Prepare the simulation The Norket District
Watch 13 Days

Session 4: The History of Diplomacy and Negotiation (Dr. Kogan)
Required readings:

  • Art, Robert J. and Cronin, Patrick, The United States and Coercive Diplomacy.  Washington, D.C.: U.S. Institute of Peace, 2003, Introduction.
  • Lempereur, Alain, Pekar, Michelle and Kogan, Eugene B., eds.  Francois de Callieres, On the Manner of Negotiating with Princes.  Droz, 2017 (forthcoming), Chapters 2, 3, 4, 5.

Assignment for this session:
Midterm knowledge test

Session 5: Coercive Negotiations (Dr. Kogan)
Required readings:

  • Art, Robert J. and Cronin, Patrick, The United States and Coercive Diplomacy.  Washington, D.C.: U.S. Institute of Peace, 2003, Conclusion.
  • Mnookin, Robert, “Why Negotiations Fail: An Exploration of Barriers to the Resolution of Conflict,” Ohio State Journal on Dispute Resolution, 235, No. 2, 1993.
  • Mnookin, Robert; Peppet, Scott and Tulumello, Andrew. Beyond Winning: Negotiating to Create Value in Deals and Disputes. Cambridge, MA: Harvard University Press, 2000, pp. 211-223.

Session 6: Nuclear Negotiations (Dr. Kogan)
Required readings:

  • Eugene B. Kogan, “Economic Incentives and Pressure in Nuclear Negotiations with Iran.”  In Mohammad Elahee, Farid Sadrieh, and Michael Wilman, eds., Reintegrating Iran with the West: Challenges and Opportunities. Bingley, UK: Emerald, 2015.
  • Eugene B. Kogan, “Obama Doctrine and Nonproliferation: Strategic Engagement in Action.”  In David A. Valone and David T. Ives, eds., Nuclear Proliferation and the Dilemma of Peace in the 21st Century.  Newcastle upon Tyne, UK: Cambridge Scholars Publishing, 2010.

Biographical Information

Dr. Eugene B. KOGAN is the Research Director of American Secretaries of State Project, a joint initiative of the Future of Diplomacy Project at Harvard Kennedy School, the Program on Negotiation at Harvard Law School, and Harvard Business School.  Dr. Kogan leads the American Secretaries of State Project’s research to prepare the interviews of all former U.S. Secretaries of State about the most demanding and consequential negotiations they conducted while serving in the nation’s highest foreign policy office.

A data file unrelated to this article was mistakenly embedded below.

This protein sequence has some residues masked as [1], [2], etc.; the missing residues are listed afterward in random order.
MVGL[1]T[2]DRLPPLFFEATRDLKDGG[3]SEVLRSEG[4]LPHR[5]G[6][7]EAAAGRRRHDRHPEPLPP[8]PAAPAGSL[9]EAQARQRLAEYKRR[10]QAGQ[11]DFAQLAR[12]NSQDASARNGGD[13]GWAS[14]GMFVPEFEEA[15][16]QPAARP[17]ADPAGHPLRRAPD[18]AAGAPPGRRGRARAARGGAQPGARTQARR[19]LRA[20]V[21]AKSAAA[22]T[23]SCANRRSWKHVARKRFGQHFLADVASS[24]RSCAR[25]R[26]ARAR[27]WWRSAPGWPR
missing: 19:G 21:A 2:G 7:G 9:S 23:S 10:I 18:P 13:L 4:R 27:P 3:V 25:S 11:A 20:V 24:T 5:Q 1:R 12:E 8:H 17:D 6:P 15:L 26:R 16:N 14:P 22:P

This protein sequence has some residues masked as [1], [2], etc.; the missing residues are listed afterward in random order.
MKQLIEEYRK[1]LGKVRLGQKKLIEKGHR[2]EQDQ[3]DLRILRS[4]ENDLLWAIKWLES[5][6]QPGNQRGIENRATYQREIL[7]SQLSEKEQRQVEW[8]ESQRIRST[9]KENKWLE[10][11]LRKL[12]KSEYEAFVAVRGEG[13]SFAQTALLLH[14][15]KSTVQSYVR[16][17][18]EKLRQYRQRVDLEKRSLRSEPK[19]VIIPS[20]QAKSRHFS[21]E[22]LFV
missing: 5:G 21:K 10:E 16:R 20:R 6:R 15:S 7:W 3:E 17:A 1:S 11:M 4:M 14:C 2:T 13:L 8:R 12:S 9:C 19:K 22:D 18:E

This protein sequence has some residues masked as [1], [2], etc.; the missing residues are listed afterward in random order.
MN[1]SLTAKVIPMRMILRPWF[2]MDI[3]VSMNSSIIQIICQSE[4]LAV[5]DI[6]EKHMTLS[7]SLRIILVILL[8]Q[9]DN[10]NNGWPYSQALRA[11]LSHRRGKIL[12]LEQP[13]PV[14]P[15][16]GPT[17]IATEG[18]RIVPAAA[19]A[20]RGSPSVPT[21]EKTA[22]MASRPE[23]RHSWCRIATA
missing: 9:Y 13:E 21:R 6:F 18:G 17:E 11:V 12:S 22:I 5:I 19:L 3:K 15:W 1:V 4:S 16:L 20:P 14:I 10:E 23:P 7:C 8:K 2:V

Dr. Kogan is a former Stanton Nuclear Security Postdoctoral Fellow at the Belfer Center for Science and International Affairs at Harvard Kennedy School. He specializes in coercive negotiations and holds a Ph.D. in Politics from Brandeis University, with a doctoral thesis that was awarded Harvard Program on Negotiation’s 2014 Raiffa Award for the Best Student Doctoral Paper. Dr. Kogan is working on a book on nuclear negotiations.  He co-taught a course on military instruments of foreign policy at Harvard Extension School in the fall of 2014, and has given lectures on coercive negotiations and adaptive leadership in Harvard Kennedy School’s Executive Education programs.
Professor Alain LEMPEREUR is the Alan B, Slifka Professor at Brandeis University, and the director of the Graduate Program in Conflict Resolution and Coexistence at the Heller School for Social Policy and Management. He is also an affiliated Faculty and an Executive Committee Member of the Program on Negotiation (PON) at Harvard Law School. He has been a consultant for the United Nations (UNITAR), since 1997, as well as a UNITAR Senior Special Fellow. He is the chair of the Scientific Committee of Humanitarian Negotiation Exchange (HNx), project of the ICRC and the Future of Diplomacy at the Kennedy School of Government.
His PON research and expertise address responsible negotiation and leadership. He published a dozen books, namely the bestseller The First Move. A Negotiator’s Companion that appeared in many languages.
For 20 years, in over 60 countries, he has run research, executive education and consulting missions for international organizations (EBU, European Commission and Parliament, OECD, International Committee of the Red Cross, MSF, NRC, UNDP, UNEP, UNITAR, UNOCHA, etc.), national governments, global consulting firms (The Boston Consulting Group, McKinsey, etc.) or corporations (Airbus, Credit agricole, Danone, EDF, Orange, Sanofi-Pasteur, Vivendi, etc.). He belongs to the UN mediators' network.